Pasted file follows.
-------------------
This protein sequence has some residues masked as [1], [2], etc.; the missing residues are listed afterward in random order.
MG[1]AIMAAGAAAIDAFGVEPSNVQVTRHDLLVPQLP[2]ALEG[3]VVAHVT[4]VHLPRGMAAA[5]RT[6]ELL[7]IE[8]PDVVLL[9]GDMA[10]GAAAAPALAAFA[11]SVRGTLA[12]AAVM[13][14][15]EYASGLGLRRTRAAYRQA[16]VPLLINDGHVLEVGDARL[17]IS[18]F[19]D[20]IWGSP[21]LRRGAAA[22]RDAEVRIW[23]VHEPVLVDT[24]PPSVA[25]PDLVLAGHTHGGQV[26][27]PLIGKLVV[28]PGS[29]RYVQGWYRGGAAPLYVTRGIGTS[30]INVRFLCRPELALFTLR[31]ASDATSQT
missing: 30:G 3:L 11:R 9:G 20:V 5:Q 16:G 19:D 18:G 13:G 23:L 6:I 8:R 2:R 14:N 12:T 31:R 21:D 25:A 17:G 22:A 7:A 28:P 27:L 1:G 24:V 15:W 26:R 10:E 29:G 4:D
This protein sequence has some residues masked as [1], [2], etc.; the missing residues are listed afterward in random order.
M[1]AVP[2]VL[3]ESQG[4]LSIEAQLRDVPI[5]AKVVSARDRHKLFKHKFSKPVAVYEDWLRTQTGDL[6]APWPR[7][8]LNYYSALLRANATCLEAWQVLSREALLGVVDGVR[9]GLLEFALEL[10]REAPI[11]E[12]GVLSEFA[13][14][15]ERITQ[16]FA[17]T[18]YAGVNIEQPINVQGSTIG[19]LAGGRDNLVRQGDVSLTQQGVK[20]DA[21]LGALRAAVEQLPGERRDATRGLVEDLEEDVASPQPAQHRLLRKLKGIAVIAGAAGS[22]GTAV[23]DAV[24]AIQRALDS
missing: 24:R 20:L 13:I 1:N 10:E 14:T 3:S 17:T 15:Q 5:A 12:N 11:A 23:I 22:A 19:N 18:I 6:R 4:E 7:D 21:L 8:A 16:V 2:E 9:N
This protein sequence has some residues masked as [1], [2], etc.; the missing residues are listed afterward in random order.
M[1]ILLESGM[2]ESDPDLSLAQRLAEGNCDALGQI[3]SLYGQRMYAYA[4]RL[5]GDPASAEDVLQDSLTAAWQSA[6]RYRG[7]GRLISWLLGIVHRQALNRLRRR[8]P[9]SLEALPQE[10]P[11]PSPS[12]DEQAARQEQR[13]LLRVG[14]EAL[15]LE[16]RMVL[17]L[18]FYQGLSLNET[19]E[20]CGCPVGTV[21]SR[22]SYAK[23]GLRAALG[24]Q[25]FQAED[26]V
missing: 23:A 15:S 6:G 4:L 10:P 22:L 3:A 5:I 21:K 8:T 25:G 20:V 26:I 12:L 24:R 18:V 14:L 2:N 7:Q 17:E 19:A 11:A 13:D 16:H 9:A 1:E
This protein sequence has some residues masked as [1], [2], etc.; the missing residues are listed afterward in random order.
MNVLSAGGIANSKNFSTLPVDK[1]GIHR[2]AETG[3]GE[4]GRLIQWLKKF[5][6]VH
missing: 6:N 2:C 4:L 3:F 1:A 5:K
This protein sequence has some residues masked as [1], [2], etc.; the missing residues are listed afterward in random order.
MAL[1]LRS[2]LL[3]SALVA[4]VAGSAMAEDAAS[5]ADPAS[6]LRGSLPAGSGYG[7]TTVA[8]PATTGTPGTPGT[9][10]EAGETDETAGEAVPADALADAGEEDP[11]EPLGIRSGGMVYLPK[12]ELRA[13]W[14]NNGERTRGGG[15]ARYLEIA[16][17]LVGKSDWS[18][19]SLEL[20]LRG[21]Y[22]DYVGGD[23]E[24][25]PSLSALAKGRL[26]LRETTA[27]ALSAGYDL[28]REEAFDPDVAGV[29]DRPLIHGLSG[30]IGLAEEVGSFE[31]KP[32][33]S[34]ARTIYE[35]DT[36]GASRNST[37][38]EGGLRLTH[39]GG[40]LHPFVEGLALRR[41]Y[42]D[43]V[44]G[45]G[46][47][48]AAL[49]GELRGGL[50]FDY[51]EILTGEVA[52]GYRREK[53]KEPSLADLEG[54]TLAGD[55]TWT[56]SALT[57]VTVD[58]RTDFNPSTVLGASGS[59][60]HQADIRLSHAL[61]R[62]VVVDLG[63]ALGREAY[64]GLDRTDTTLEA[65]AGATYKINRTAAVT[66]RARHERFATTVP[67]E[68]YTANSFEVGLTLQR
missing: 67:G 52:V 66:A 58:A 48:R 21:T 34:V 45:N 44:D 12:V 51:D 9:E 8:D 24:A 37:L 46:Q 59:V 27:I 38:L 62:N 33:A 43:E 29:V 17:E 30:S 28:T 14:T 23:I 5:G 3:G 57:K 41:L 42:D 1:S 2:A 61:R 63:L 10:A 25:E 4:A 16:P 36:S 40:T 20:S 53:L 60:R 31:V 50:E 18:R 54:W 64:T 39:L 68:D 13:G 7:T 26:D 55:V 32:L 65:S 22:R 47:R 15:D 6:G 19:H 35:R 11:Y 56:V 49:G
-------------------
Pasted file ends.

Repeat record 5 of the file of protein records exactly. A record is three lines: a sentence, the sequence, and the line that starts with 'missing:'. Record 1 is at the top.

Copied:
This protein sequence has some residues masked as [1], [2], etc.; the missing residues are listed afterward in random order.
MAL[1]LRS[2]LL[3]SALVA[4]VAGSAMAEDAAS[5]ADPAS[6]LRGSLPAGSGYG[7]TTVA[8]PATTGTPGTPGT[9][10]EAGETDETAGEAVPADALADAGEEDP[11]EPLGIRSGGMVYLPK[12]ELRA[13]W[14]NNGERTRGGG[15]ARYLEIA[16][17]LVGKSDWS[18][19]SLEL[20]LRG[21]Y[22]DYVGGD[23]E[24][25]PSLSALAKGRL[26]LRETTA[27]ALSAGYDL[28]REEAFDPDVAGV[29]DRPLIHGLSG[30]IGLAEEVGSFE[31]KP[32][33]S[34]ARTIYE[35]DT[36]GASRNST[37][38]EGGLRLTH[39]GG[40]LHPFVEGLALRR[41]Y[42]D[43]V[44]G[45]G[46][47][48]AAL[49]GELRGGL[50]FDY[51]EILTGEVA[52]GYRREK[53]KEPSLADLEG[54]TLAGD[55]TWT[56]SALT[57]VTVD[58]RTDFNPSTVLGASGS[59][60]HQADIRLSHAL[61]R[62]VVVDLG[63]ALGREAY[64]GLDRTDTTLEA[65]AGATYKINRTAAVT[66]RARHERFATTVP[67]E[68]YTANSFEVGLTLQR
missing: 67:G 52:V 66:A 58:A 48:R 21:T 34:V 45:N 44:D 12:V 51:D 9:E 8:D 24:A 37:L 46:Q 59:V 27:I 38:L 62:N 33:A 43:E 29:V 17:E 30:S 28:T 14:T 23:I 5:G 3:G 57:K 41:L 42:D 1:S 2:A 61:R 63:L 10:A 25:E 4:A 16:P 36:S 40:T 20:S 53:L 60:R 31:V 50:E 18:R 54:W 64:T 39:L 68:D 13:G 7:T 26:D 55:V 32:L 65:S 22:R 47:R 15:D 6:G 19:H 35:R 11:Y 56:V 49:G